Does my child have ADHD?

ADHD or Dyslexia? Or could it be something worse?

This week Dr. Linda answers a fairly common but scary question; “Does my child have ADHD or dyslexia?” Here’s what you need to know.

Picture of boy pulling girl's hair.Dear Dr. Linda,

Miles is in the fourth grade. We just had a meeting with his teacher. She said that she felt he had ADHD. Last year, the teacher mentioned it also. We know something is wrong, but we don’t think it’s ADHD. Our neighbor’s son has ADHD, and Miles doesn’t act anything like him. We really think it’s something else. Does Miles have ADHD? How would we know?

ADHD or Not?

Dear ADHD or Not,

There are so many parents that feel something isn’t right with their child, but they are not sure what it is. Could their child have dyslexia? Could their child have an auditory processing disorder? And without fail, the question comes up, “Could my child have ADHD?” Most parents don’t want that label. They continue to tell me that their friend’s child has ADHD, but their own child doesn’t behave like the other child.

Moms and Dads just don’t want to accept that their child’s problems may be coming from ADHD, with or without hyperactivity. The reason may be that ADHD is associated with medicating their child and almost all the parents tell me on the onset that they don’t believe in medication. The fact is, that if a child’s symptoms aren’t severe, which means that they cannot function in the school setting, they do not need medication. There are many modifications that can help kids with ADHD function in and out of school.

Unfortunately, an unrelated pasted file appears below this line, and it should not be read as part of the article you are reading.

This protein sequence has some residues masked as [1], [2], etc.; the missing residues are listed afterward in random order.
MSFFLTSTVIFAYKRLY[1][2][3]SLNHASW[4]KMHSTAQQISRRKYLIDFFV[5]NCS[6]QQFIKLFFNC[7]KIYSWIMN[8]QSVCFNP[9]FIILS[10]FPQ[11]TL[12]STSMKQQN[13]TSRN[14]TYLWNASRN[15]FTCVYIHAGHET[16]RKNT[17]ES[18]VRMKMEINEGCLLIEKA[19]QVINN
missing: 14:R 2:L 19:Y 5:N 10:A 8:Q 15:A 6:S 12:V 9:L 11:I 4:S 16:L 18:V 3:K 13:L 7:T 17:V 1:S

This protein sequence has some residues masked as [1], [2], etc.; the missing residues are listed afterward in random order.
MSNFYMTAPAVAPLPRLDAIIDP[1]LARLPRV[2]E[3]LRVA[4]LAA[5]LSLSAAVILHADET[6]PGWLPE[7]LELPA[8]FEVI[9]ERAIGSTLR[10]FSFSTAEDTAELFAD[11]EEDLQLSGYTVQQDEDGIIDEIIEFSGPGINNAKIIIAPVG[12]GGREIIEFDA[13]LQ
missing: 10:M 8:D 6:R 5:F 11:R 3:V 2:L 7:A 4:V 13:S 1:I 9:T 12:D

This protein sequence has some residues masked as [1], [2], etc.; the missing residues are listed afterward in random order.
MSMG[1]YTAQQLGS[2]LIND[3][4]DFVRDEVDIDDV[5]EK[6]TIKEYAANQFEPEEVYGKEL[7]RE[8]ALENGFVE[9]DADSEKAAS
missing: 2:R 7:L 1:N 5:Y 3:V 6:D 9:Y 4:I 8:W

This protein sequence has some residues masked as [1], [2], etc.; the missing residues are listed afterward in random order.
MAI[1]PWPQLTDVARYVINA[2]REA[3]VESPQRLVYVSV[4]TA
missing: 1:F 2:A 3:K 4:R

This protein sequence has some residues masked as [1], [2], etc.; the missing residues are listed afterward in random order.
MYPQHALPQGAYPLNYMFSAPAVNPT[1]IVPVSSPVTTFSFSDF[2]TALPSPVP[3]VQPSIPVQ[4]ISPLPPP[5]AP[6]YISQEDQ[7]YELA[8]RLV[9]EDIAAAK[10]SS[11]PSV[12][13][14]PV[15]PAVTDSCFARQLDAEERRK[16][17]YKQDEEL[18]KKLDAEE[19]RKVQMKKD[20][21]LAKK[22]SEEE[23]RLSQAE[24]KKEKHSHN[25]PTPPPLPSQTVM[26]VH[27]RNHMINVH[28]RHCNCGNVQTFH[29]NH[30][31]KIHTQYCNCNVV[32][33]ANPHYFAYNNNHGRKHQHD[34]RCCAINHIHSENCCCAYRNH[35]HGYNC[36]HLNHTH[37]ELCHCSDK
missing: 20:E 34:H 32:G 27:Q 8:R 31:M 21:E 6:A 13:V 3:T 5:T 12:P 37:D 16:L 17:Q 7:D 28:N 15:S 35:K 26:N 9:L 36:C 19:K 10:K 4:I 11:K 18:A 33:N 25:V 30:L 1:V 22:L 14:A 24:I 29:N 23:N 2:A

So, don’t be afraid of the label. If it turns out that your child is diagnosed with ADHD, help your child learn how to use her strengths, and modify her weaknesses so that her ADHD is not a detriment but a positive in school.

Get support for your child. And if your child is struggling in school and has been professionally diagnosed with ADHD, and the school is willing to classify him, consider taking advantage of the support. It will help your child and you because:

  •         You can be in touch with the teacher to clarify assignments to be sure that there’s no more missed projects and homework.
  •         You can be in touch with the teacher so that your child can preview the material which will be presented the following day. This will help him focus and therefore get more out of the class.
  •         You can be in touch with the teacher to be sure that everyone working with her understands her entire profile of cognitive, linguistic, visual, graphic, attentional, and behavioral/social strengths and weaknesses.

If it’s ADHD contact your local chapter of CHADD. It’s an organization about and for children with ADHD. It’s a great support group.

For anyone asking themselves, “Does my child have ADHD?” I wrote about teaching kids with ADHD to read several months ago. Take a look. I listed a dozen suggestions and you can get my free Dyslexia Toolkit, which is normally offered on

And please let me know how you and Miles are doing in the next month or so!


Dr. Linda

Many of the blog posts on the TigerTuesday website come Dr. Linda’s syndicated newspaper columns.
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Phonics Centered — Consistent with Orton-Gillingham — Multisensory